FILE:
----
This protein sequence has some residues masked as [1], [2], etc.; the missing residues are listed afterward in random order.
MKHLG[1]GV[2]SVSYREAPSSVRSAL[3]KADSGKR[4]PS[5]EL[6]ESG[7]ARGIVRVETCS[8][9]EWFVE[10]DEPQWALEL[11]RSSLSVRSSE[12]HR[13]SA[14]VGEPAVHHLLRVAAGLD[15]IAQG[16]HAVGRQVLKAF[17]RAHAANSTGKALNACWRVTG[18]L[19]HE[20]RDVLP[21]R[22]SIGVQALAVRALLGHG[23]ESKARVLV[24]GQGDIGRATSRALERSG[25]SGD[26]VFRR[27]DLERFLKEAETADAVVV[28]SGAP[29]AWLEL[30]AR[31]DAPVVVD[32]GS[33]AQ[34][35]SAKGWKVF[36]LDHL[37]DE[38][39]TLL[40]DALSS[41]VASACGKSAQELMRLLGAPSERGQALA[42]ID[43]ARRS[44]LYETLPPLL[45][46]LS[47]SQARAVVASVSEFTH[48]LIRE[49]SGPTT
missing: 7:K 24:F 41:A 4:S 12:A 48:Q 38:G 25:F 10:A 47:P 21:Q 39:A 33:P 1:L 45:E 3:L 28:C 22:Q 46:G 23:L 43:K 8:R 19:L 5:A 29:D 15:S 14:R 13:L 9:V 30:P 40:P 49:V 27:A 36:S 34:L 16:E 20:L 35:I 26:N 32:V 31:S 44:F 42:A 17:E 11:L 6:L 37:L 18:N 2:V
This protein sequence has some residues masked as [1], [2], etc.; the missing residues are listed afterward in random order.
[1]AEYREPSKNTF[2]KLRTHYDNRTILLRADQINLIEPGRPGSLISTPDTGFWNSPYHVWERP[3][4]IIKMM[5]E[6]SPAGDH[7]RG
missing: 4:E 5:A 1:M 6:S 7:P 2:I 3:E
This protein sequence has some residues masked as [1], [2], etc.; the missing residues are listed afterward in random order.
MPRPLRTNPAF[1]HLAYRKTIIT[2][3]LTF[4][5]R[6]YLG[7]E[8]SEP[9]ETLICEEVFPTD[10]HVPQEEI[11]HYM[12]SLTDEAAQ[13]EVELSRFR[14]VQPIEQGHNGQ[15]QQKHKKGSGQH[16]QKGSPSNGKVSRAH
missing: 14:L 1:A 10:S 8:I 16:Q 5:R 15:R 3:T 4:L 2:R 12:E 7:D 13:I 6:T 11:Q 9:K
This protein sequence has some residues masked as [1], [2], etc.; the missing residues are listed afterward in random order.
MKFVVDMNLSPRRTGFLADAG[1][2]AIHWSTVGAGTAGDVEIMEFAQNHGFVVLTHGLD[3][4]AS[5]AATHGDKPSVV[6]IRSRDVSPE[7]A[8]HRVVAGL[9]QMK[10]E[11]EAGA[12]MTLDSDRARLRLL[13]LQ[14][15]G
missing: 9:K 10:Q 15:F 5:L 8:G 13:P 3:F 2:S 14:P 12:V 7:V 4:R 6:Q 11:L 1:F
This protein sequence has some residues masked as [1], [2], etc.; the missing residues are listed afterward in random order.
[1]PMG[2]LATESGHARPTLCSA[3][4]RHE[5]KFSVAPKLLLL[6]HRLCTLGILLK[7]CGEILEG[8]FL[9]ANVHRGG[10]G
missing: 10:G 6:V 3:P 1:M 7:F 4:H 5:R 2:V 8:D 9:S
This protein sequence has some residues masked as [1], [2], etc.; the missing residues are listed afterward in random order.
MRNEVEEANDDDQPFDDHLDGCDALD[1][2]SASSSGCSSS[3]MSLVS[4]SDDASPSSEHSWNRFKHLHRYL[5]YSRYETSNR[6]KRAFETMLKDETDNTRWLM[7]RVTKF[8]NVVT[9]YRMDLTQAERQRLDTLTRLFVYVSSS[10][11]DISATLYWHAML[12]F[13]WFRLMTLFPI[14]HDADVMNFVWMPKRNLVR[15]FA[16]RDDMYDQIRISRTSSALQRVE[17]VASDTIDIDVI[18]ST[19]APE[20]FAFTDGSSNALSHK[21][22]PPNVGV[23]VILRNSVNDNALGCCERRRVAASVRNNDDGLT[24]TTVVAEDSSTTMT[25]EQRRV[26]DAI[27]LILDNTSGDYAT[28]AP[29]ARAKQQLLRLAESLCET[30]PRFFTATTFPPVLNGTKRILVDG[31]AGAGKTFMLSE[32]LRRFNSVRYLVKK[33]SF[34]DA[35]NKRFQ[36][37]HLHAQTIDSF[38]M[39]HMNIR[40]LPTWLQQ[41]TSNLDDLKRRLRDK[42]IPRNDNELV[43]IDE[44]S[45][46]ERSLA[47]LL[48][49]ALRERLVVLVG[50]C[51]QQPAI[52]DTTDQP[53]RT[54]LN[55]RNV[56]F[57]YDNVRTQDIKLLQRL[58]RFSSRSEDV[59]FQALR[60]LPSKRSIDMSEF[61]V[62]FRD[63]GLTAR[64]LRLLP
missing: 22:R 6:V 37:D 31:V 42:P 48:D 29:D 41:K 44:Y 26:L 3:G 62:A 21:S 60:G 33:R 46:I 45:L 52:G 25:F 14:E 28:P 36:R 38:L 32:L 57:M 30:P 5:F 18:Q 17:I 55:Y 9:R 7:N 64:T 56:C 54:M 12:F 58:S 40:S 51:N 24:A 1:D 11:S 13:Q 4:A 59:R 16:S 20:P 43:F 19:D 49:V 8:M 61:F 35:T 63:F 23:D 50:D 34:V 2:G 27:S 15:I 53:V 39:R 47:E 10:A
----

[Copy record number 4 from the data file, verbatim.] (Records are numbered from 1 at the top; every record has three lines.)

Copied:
This protein sequence has some residues masked as [1], [2], etc.; the missing residues are listed afterward in random order.
MKFVVDMNLSPRRTGFLADAG[1][2]AIHWSTVGAGTAGDVEIMEFAQNHGFVVLTHGLD[3][4]AS[5]AATHGDKPSVV[6]IRSRDVSPE[7]A[8]HRVVAGL[9]QMK[10]E[11]EAGA[12]MTLDSDRARLRLL[13]LQ[14][15]G
missing: 9:K 10:Q 15:F 5:L 8:G 13:P 3:F 2:S 14:P 12:V 7:V 4:R 6:Q 11:L 1:F